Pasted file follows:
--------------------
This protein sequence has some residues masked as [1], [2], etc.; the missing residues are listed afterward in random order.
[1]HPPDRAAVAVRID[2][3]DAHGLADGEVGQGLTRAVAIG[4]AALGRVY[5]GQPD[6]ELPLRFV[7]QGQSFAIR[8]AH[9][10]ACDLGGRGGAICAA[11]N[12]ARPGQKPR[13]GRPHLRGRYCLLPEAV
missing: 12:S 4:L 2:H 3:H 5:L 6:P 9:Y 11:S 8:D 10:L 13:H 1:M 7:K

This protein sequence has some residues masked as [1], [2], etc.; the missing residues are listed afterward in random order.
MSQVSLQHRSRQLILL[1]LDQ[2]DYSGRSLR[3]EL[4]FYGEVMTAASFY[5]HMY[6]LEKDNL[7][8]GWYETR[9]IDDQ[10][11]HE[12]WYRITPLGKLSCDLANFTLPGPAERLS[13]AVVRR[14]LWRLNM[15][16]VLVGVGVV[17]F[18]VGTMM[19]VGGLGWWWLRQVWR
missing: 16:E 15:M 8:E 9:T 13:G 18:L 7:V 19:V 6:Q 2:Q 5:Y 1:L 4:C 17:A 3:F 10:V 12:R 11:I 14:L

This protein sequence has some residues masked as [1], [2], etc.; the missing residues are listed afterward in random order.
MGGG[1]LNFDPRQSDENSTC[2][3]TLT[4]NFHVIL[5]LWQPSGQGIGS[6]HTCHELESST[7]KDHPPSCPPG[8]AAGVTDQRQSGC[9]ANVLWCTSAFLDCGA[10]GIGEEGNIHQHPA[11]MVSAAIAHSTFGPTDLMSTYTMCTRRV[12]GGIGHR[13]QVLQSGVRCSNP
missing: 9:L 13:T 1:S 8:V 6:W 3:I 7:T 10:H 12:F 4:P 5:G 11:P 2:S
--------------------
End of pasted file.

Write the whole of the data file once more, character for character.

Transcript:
This protein sequence has some residues masked as [1], [2], etc.; the missing residues are listed afterward in random order.
[1]HPPDRAAVAVRID[2][3]DAHGLADGEVGQGLTRAVAIG[4]AALGRVY[5]GQPD[6]ELPLRFV[7]QGQSFAIR[8]AH[9][10]ACDLGGRGGAICAA[11]N[12]ARPGQKPR[13]GRPHLRGRYCLLPEAV
missing: 12:S 4:L 2:H 3:H 5:L 6:P 9:Y 11:S 8:D 10:L 13:H 1:M 7:K

This protein sequence has some residues masked as [1], [2], etc.; the missing residues are listed afterward in random order.
MSQVSLQHRSRQLILL[1]LDQ[2]DYSGRSLR[3]EL[4]FYGEVMTAASFY[5]HMY[6]LEKDNL[7][8]GWYETR[9]IDDQ[10][11]HE[12]WYRITPLGKLSCDLANFTLPGPAERLS[13]AVVRR[14]LWRLNM[15][16]VLVGVGVV[17]F[18]VGTMM[19]VGGLGWWWLRQVWR
missing: 16:E 15:M 8:E 9:T 13:G 18:L 7:V 19:V 6:Q 2:Q 5:Y 1:L 4:C 17:A 3:F 10:V 12:R 11:I 14:L

This protein sequence has some residues masked as [1], [2], etc.; the missing residues are listed afterward in random order.
MGGG[1]LNFDPRQSDENSTC[2][3]TLT[4]NFHVIL[5]LWQPSGQGIGS[6]HTCHELESST[7]KDHPPSCPPG[8]AAGVTDQRQSGC[9]ANVLWCTSAFLDCGA[10]GIGEEGNIHQHPA[11]MVSAAIAHSTFGPTDLMSTYTMCTRRV[12]GGIGHR[13]QVLQSGVRCSNP
missing: 9:L 13:T 1:S 8:V 6:W 3:I 7:T 10:H 12:F 4:P 5:G 11:P 2:S